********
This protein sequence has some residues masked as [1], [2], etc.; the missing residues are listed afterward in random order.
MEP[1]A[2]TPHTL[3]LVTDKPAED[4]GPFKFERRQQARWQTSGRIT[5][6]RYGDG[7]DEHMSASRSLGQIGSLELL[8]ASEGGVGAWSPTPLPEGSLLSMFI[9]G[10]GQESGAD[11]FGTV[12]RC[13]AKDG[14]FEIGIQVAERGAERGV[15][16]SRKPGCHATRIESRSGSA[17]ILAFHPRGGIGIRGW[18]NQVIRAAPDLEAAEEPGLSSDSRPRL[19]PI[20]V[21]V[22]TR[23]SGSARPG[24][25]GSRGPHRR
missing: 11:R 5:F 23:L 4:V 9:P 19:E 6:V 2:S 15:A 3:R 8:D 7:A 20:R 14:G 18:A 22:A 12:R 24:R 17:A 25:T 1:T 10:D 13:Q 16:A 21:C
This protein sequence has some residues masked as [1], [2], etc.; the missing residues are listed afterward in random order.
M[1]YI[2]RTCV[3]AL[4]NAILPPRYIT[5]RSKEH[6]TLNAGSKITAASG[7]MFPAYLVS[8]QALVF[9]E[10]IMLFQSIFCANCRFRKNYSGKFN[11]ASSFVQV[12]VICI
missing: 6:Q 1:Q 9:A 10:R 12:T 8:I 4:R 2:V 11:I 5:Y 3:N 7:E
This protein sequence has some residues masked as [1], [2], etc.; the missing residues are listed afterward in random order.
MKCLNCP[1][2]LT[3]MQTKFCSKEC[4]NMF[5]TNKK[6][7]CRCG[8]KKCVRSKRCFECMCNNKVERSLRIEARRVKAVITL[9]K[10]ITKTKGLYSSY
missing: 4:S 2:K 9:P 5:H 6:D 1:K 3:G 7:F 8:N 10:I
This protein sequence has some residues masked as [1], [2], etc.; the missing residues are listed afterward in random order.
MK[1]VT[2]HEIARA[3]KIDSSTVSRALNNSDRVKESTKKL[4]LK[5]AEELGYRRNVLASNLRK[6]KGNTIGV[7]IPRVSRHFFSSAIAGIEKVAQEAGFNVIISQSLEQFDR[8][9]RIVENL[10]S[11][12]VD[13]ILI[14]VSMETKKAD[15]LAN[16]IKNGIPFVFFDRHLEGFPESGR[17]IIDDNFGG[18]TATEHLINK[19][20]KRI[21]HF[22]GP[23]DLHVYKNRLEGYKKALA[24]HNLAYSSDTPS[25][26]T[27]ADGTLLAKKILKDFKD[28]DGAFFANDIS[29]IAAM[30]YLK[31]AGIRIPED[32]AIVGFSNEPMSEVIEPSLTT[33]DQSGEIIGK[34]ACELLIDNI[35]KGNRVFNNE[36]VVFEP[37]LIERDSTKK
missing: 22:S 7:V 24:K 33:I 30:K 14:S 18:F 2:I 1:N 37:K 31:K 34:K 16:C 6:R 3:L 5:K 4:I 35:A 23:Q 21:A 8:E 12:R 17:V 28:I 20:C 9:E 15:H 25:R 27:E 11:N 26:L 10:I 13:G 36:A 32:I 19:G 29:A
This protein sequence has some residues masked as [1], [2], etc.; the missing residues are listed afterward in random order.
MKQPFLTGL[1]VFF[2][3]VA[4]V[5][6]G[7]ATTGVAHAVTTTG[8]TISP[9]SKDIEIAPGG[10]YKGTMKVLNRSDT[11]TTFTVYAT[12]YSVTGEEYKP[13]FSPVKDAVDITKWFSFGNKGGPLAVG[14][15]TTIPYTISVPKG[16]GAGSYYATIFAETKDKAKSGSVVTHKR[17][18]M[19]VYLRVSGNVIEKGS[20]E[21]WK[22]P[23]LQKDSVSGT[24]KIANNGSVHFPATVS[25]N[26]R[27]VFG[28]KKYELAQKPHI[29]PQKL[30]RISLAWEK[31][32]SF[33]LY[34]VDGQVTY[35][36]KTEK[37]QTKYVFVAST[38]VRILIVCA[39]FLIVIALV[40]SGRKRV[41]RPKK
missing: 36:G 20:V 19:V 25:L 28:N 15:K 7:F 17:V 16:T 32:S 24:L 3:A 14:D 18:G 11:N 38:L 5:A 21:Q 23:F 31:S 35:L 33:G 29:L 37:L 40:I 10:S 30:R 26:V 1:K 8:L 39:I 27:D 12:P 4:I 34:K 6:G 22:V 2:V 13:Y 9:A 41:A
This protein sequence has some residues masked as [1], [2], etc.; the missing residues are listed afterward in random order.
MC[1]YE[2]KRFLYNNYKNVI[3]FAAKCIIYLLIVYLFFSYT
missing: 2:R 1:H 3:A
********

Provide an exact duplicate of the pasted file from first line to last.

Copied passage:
This protein sequence has some residues masked as [1], [2], etc.; the missing residues are listed afterward in random order.
MEP[1]A[2]TPHTL[3]LVTDKPAED[4]GPFKFERRQQARWQTSGRIT[5][6]RYGDG[7]DEHMSASRSLGQIGSLELL[8]ASEGGVGAWSPTPLPEGSLLSMFI[9]G[10]GQESGAD[11]FGTV[12]RC[13]AKDG[14]FEIGIQVAERGAERGV[15][16]SRKPGCHATRIESRSGSA[17]ILAFHPRGGIGIRGW[18]NQVIRAAPDLEAAEEPGLSSDSRPRL[19]PI[20]V[21]V[22]TR[23]SGSARPG[24][25]GSRGPHRR
missing: 11:R 5:F 23:L 4:V 9:P 19:E 6:V 2:S 15:A 3:R 8:D 7:A 20:R 14:G 18:A 22:A 12:R 24:R 17:A 25:T 1:T 10:D 13:Q 16:A 21:C
This protein sequence has some residues masked as [1], [2], etc.; the missing residues are listed afterward in random order.
M[1]YI[2]RTCV[3]AL[4]NAILPPRYIT[5]RSKEH[6]TLNAGSKITAASG[7]MFPAYLVS[8]QALVF[9]E[10]IMLFQSIFCANCRFRKNYSGKFN[11]ASSFVQV[12]VICI
missing: 6:Q 1:Q 9:A 10:R 12:T 8:I 4:R 2:V 11:I 5:Y 3:N 7:E
This protein sequence has some residues masked as [1], [2], etc.; the missing residues are listed afterward in random order.
MKCLNCP[1][2]LT[3]MQTKFCSKEC[4]NMF[5]TNKK[6][7]CRCG[8]KKCVRSKRCFECMCNNKVERSLRIEARRVKAVITL[9]K[10]ITKTKGLYSSY
missing: 4:S 2:K 9:P 5:H 6:D 1:K 3:G 7:F 8:N 10:I
This protein sequence has some residues masked as [1], [2], etc.; the missing residues are listed afterward in random order.
MK[1]VT[2]HEIARA[3]KIDSSTVSRALNNSDRVKESTKKL[4]LK[5]AEELGYRRNVLASNLRK[6]KGNTIGV[7]IPRVSRHFFSSAIAGIEKVAQEAGFNVIISQSLEQFDR[8][9]RIVENL[10]S[11][12]VD[13]ILI[14]VSMETKKAD[15]LAN[16]IKNGIPFVFFDRHLEGFPESGR[17]IIDDNFGG[18]TATEHLINK[19][20]KRI[21]HF[22]GP[23]DLHVYKNRLEGYKKALA[24]HNLAYSSDTPS[25][26]T[27]ADGTLLAKKILKDFKD[28]DGAFFANDIS[29]IAAM[30]YLK[31]AGIRIPED[32]AIVGFSNEPMSEVIEPSLTT[33]DQSGEIIGK[34]ACELLIDNI[35]KGNRVFNNE[36]VVFEP[37]LIERDSTKK
missing: 22:S 7:V 24:K 33:I 30:K 14:S 18:F 2:I 1:N 37:K 31:K 34:K 16:C 6:R 3:L 5:K 4:I 35:A 23:Q 21:A 8:E 12:R 17:V 28:I 20:C 9:E 15:H 25:R 27:E 11:N 26:L 10:I 13:G 36:A 32:I 19:G 29:A
This protein sequence has some residues masked as [1], [2], etc.; the missing residues are listed afterward in random order.
MKQPFLTGL[1]VFF[2][3]VA[4]V[5][6]G[7]ATTGVAHAVTTTG[8]TISP[9]SKDIEIAPGG[10]YKGTMKVLNRSDT[11]TTFTVYAT[12]YSVTGEEYKP[13]FSPVKDAVDITKWFSFGNKGGPLAVG[14][15]TTIPYTISVPKG[16]GAGSYYATIFAETKDKAKSGSVVTHKR[17][18]M[19]VYLRVSGNVIEKGS[20]E[21]WK[22]P[23]LQKDSVSGT[24]KIANNGSVHFPATVS[25]N[26]R[27]VFG[28]KKYELAQKPHI[29]PQKL[30]RISLAWEK[31][32]SF[33]LY[34]VDGQVTY[35][36]KTEK[37]QTKYVFVAST[38]VRILIVCA[39]FLIVIALV[40]SGRKRV[41]RPKK
missing: 36:G 20:V 19:V 25:L 28:N 15:K 7:F 17:V 16:T 32:S 24:L 3:A 14:D 18:G 11:N 38:L 5:A 21:Q 23:F 31:S 35:L 33:G 29:L 37:L 40:I 10:S 30:R 26:V 1:K 8:L 39:I 27:D 12:P 4:I 34:K 6:G 22:V 2:V 13:Y 9:A 41:A
This protein sequence has some residues masked as [1], [2], etc.; the missing residues are listed afterward in random order.
MC[1]YE[2]KRFLYNNYKNVI[3]FAAKCIIYLLIVYLFFSYT
missing: 2:R 1:H 3:A